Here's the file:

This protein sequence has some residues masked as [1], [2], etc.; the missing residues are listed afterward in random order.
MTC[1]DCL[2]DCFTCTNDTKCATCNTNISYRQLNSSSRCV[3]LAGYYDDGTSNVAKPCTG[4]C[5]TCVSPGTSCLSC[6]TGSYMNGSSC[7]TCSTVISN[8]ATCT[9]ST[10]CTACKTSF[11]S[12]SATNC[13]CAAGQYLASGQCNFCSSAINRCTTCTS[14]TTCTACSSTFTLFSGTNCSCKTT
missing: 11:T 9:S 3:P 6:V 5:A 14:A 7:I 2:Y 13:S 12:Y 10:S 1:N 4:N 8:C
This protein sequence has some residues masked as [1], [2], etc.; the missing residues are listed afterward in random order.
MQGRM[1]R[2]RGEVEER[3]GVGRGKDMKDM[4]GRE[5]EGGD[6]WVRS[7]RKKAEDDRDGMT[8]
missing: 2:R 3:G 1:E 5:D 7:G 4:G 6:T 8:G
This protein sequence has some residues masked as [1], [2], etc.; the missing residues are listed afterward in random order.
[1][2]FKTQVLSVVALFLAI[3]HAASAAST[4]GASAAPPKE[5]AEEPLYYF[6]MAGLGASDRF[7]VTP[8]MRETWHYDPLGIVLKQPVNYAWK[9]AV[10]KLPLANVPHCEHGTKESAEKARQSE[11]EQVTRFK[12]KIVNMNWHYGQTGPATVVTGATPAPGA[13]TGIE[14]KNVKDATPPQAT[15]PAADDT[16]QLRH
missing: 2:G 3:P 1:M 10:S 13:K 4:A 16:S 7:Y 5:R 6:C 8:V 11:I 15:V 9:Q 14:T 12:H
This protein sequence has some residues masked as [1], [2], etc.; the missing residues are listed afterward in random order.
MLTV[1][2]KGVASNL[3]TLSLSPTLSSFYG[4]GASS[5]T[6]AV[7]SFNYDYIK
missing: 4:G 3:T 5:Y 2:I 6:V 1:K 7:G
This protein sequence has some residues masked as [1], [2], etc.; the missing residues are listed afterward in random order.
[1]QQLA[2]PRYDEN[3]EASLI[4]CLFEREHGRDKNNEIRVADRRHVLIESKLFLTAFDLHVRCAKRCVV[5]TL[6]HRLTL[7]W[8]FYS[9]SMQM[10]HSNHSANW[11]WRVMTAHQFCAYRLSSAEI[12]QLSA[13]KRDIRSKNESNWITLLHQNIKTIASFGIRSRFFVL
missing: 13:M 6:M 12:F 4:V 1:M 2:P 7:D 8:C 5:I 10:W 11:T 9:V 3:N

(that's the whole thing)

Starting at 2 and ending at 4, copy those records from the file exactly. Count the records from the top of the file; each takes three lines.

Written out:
This protein sequence has some residues masked as [1], [2], etc.; the missing residues are listed afterward in random order.
MQGRM[1]R[2]RGEVEER[3]GVGRGKDMKDM[4]GRE[5]EGGD[6]WVRS[7]RKKAEDDRDGMT[8]
missing: 2:R 3:G 1:E 5:D 7:G 4:G 6:T 8:G
This protein sequence has some residues masked as [1], [2], etc.; the missing residues are listed afterward in random order.
[1][2]FKTQVLSVVALFLAI[3]HAASAAST[4]GASAAPPKE[5]AEEPLYYF[6]MAGLGASDRF[7]VTP[8]MRETWHYDPLGIVLKQPVNYAWK[9]AV[10]KLPLANVPHCEHGTKESAEKARQSE[11]EQVTRFK[12]KIVNMNWHYGQTGPATVVTGATPAPGA[13]TGIE[14]KNVKDATPPQAT[15]PAADDT[16]QLRH
missing: 2:G 3:P 1:M 10:S 13:K 4:A 16:S 7:Y 5:R 6:C 8:V 11:I 15:V 9:Q 14:T 12:H
This protein sequence has some residues masked as [1], [2], etc.; the missing residues are listed afterward in random order.
MLTV[1][2]KGVASNL[3]TLSLSPTLSSFYG[4]GASS[5]T[6]AV[7]SFNYDYIK
missing: 4:G 3:T 5:Y 2:I 6:V 1:K 7:G